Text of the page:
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White Space Hype Machine Fires Up
Microsoft highlights potential with campus network
by Karl Bode 08:50AM Tuesday Sep 14 2010
With the FCC preparing to vote on new white space broadband spectrum rules on September 23, the agency is ramping up PR efforts lauding the technology's potential. Critics however say the FCC is looking for some easy political points after contentious Title 2 and neutrality debates, but is finally taking action too late. New America Foundation's Sascha Meinrath goes so far as to say the FCC's sudden white space lust (after two years of stalling) is "an act of desperation":
quote:
“It’s an act of desperation caused by the downright anger at the FCC for not implementing the agenda they promised," said Sascha Meinrath, research director of the New America Foundation’s wireless future program, which has been pushing to unleash the white spaces. "I think it’s premature to think this is a big win if there are so many compromises right out of the gate."
The companies eager to get the service (and in turn a new way to sell hardware and ads) up and running are ramping up the hype as well -- Microsoft touting their new campus-wide white space network (Register, Information Week) as proof the service works well. Of course that remains to be seen, and the FCC's final rules will dictate how exactly the technology will address its potential for interference, especially in urban areas.

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DavePR

join:2008-06-04
Canyon Country, CA

1 recommendation

The FCC is contradicting themselves

The FCC just said they're going to take what's left of broadcast TV away to give to the Phone Company, pretty much negating this whole "white space" deal. They have frozen new TV station apps. If they Balkanize broadcast TV by mixing WCS into it, where in the world will theWhite Space Devices work?

This alleged imminent deployment is bogus. They haven't even started organizing the real-time database that the units have to consult before they transmit. Disinterested 3rd party Google has volunteered to maintain the database. And we all know Google will do everything it can to protect the signals of free over-the-air TV stations.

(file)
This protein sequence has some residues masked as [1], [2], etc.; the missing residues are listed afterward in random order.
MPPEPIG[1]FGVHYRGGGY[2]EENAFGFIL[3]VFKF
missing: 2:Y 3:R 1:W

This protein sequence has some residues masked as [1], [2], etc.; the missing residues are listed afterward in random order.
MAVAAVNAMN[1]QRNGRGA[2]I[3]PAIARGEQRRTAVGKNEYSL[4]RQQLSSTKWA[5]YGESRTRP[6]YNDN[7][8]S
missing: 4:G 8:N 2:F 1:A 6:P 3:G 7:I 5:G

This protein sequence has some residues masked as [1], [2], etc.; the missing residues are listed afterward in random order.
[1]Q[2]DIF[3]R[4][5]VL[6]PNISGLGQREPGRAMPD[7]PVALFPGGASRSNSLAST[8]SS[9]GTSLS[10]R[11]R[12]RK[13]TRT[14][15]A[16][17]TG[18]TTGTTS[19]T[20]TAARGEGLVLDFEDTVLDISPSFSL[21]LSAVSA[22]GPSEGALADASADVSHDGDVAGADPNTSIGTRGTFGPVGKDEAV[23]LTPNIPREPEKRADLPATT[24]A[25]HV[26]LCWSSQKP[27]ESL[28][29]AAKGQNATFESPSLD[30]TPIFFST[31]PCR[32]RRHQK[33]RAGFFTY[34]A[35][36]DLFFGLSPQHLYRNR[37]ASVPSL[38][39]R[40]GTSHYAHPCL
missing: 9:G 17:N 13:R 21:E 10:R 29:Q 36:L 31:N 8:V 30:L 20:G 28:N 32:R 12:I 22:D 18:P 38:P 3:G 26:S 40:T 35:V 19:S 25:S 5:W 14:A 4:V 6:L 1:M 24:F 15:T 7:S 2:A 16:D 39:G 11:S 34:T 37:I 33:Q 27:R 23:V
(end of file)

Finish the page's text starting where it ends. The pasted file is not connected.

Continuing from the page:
Vote for gridlock.

FFH
Premium
join:2002-03-03
Tavistock NJ
kudos:5

Re: The FCC is contradicting themselves

Yes, this expected FCC approval has enough limitations that widespread use will be minimized. There will be some high profile examples(like the Microsoft campus) to give it some good press. But out in the wider world, who will spend money to implement solutions using this unlicensed spectrum? Very few I expect.

88615298
Premium
join:2004-07-28
West Tenness

1 recommendation

said by DavePR:

The FCC just said they're going to take what's left of broadcast TV away to give to the Phone Company, pretty much negating this whole "white space" deal.
Exactly. If the FCC takes away channels 31-51 to give to Verizon and at&t what white spaces will be left? It's going to be hard enough to find enough frequencies for all the TV channels let alone white spaces.

fifty nine

join:2002-09-25
Sussex, NJ
kudos:2
said by DavePR:

And we all know Google will do everything it can to protect the signals of free over-the-air TV stations.

Vote for gridlock.
I can't tell if you're being sarcastic or not, but with YouTube now offering live streams and the launch of Google TV imminent, I can't help but think that Google must be secretly wishing for free TV to go away completely.

DavePR

join:2008-06-04
Canyon Country, CA

Re: The FCC is contradicting themselves

Yes. The fox is volunteering to guard the hen house.
tjb122982

join:2009-09-22
Terre Haute, IN

How does this help me?

I may be being a little dense here but how does help me, as a consumer? I know this is beneficial for wireless internet but could it mean new ways of getting TV without cable or satellite?

DavePR

join:2008-06-04
Canyon Country, CA

Re: How does this help me?

Should not affect satellite at all (although DiSH has something planned in the 700 MHz band). If you get TV with an antenna, it may make it go away. If you stream via the internet, this may help.

But I'll bet you it never sees street level deployment save for fixed antennas on farm houses.